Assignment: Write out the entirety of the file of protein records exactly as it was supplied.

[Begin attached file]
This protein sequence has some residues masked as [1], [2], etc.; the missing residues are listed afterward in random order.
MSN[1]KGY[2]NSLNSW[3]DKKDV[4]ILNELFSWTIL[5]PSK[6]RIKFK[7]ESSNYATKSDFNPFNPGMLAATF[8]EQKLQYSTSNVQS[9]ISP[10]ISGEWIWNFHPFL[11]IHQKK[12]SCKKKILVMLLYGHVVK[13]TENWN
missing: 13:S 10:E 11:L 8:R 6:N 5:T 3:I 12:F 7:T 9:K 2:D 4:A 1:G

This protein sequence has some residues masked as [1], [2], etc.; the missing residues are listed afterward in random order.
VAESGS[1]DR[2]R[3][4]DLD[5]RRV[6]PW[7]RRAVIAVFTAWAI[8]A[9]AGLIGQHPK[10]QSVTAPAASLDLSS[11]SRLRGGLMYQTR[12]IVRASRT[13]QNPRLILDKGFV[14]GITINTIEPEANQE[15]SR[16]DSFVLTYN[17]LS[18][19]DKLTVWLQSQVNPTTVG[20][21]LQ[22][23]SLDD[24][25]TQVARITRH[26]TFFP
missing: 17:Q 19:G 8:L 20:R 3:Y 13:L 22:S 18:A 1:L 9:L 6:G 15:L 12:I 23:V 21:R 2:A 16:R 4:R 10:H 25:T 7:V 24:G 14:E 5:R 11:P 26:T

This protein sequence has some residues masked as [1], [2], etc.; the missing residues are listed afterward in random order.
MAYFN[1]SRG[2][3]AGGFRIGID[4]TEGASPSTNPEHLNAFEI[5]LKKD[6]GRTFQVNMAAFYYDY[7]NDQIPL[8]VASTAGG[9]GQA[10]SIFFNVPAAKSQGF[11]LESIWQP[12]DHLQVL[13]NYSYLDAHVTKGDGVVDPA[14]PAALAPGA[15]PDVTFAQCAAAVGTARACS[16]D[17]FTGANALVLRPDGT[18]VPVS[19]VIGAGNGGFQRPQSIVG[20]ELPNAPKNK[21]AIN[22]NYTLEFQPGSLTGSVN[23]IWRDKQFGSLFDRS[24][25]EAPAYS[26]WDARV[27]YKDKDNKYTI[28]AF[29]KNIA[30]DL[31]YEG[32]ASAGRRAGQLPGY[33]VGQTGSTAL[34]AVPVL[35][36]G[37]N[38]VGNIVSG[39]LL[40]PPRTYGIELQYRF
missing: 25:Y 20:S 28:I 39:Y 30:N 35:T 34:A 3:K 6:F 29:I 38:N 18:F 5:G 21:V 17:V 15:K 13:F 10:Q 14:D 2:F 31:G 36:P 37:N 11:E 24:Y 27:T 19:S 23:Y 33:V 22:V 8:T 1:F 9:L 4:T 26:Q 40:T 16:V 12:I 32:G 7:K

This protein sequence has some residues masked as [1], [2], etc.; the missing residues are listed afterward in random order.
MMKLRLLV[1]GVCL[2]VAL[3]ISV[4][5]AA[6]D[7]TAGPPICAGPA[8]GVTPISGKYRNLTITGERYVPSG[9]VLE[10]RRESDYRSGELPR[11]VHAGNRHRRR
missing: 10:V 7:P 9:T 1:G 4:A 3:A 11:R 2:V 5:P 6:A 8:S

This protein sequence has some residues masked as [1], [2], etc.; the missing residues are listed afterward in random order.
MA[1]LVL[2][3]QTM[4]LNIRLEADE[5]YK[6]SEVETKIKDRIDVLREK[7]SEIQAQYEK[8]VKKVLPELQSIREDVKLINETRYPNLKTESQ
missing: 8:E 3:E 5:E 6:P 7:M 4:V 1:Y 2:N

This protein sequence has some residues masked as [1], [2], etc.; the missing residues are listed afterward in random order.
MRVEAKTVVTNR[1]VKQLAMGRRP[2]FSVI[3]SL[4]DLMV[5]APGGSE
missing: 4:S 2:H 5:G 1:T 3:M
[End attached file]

This protein sequence has some residues masked as [1], [2], etc.; the missing residues are listed afterward in random order.
MSN[1]KGY[2]NSLNSW[3]DKKDV[4]ILNELFSWTIL[5]PSK[6]RIKFK[7]ESSNYATKSDFNPFNPGMLAATF[8]EQKLQYSTSNVQS[9]ISP[10]ISGEWIWNFHPFL[11]IHQKK[12]SCKKKILVMLLYGHVVK[13]TENWN
missing: 13:S 10:E 11:L 8:R 6:N 5:T 3:I 12:F 7:T 9:K 2:D 4:A 1:G

This protein sequence has some residues masked as [1], [2], etc.; the missing residues are listed afterward in random order.
VAESGS[1]DR[2]R[3][4]DLD[5]RRV[6]PW[7]RRAVIAVFTAWAI[8]A[9]AGLIGQHPK[10]QSVTAPAASLDLSS[11]SRLRGGLMYQTR[12]IVRASRT[13]QNPRLILDKGFV[14]GITINTIEPEANQE[15]SR[16]DSFVLTYN[17]LS[18][19]DKLTVWLQSQVNPTTVG[20][21]LQ[22][23]SLDD[24][25]TQVARITRH[26]TFFP
missing: 17:Q 19:G 8:L 20:R 3:Y 13:L 22:S 18:A 1:L 9:L 6:G 15:L 12:I 23:V 21:R 2:A 16:R 4:R 10:H 25:T 7:V 24:G 14:E 5:R 11:P 26:T

This protein sequence has some residues masked as [1], [2], etc.; the missing residues are listed afterward in random order.
MAYFN[1]SRG[2][3]AGGFRIGID[4]TEGASPSTNPEHLNAFEI[5]LKKD[6]GRTFQVNMAAFYYDY[7]NDQIPL[8]VASTAGG[9]GQA[10]SIFFNVPAAKSQGF[11]LESIWQP[12]DHLQVL[13]NYSYLDAHVTKGDGVVDPA[14]PAALAPGA[15]PDVTFAQCAAAVGTARACS[16]D[17]FTGANALVLRPDGT[18]VPVS[19]VIGAGNGGFQRPQSIVG[20]ELPNAPKNK[21]AIN[22]NYTLEFQPGSLTGSVN[23]IWRDKQFGSLFDRS[24][25]EAPAYS[26]WDARV[27]YKDKDNKYTI[28]AF[29]KNIA[30]DL[31]YEG[32]ASAGRRAGQLPGY[33]VGQTGSTAL[34]AVPVL[35][36]G[37]N[38]VGNIVSG[39]LL[40]PPRTYGIELQYRF
missing: 25:Y 20:S 28:I 39:Y 30:N 35:T 34:A 3:K 6:F 29:I 38:N 18:F 5:G 21:V 17:V 15:K 13:F 10:Q 14:D 2:F 31:G 36:P 37:N 11:E 24:Y 27:T 19:S 23:Y 33:V 22:V 8:T 1:F 9:L 4:T 26:Q 40:T 16:V 12:I 32:G 7:K

This protein sequence has some residues masked as [1], [2], etc.; the missing residues are listed afterward in random order.
MMKLRLLV[1]GVCL[2]VAL[3]ISV[4][5]AA[6]D[7]TAGPPICAGPA[8]GVTPISGKYRNLTITGERYVPSG[9]VLE[10]RRESDYRSGELPR[11]VHAGNRHRRR
missing: 10:V 7:P 9:T 1:G 4:A 3:A 11:R 2:V 5:P 6:A 8:S

This protein sequence has some residues masked as [1], [2], etc.; the missing residues are listed afterward in random order.
MA[1]LVL[2][3]QTM[4]LNIRLEADE[5]YK[6]SEVETKIKDRIDVLREK[7]SEIQAQYEK[8]VKKVLPELQSIREDVKLINETRYPNLKTESQ
missing: 8:E 3:E 5:E 6:P 7:M 4:V 1:Y 2:N

This protein sequence has some residues masked as [1], [2], etc.; the missing residues are listed afterward in random order.
MRVEAKTVVTNR[1]VKQLAMGRRP[2]FSVI[3]SL[4]DLMV[5]APGGSE
missing: 4:S 2:H 5:G 1:T 3:M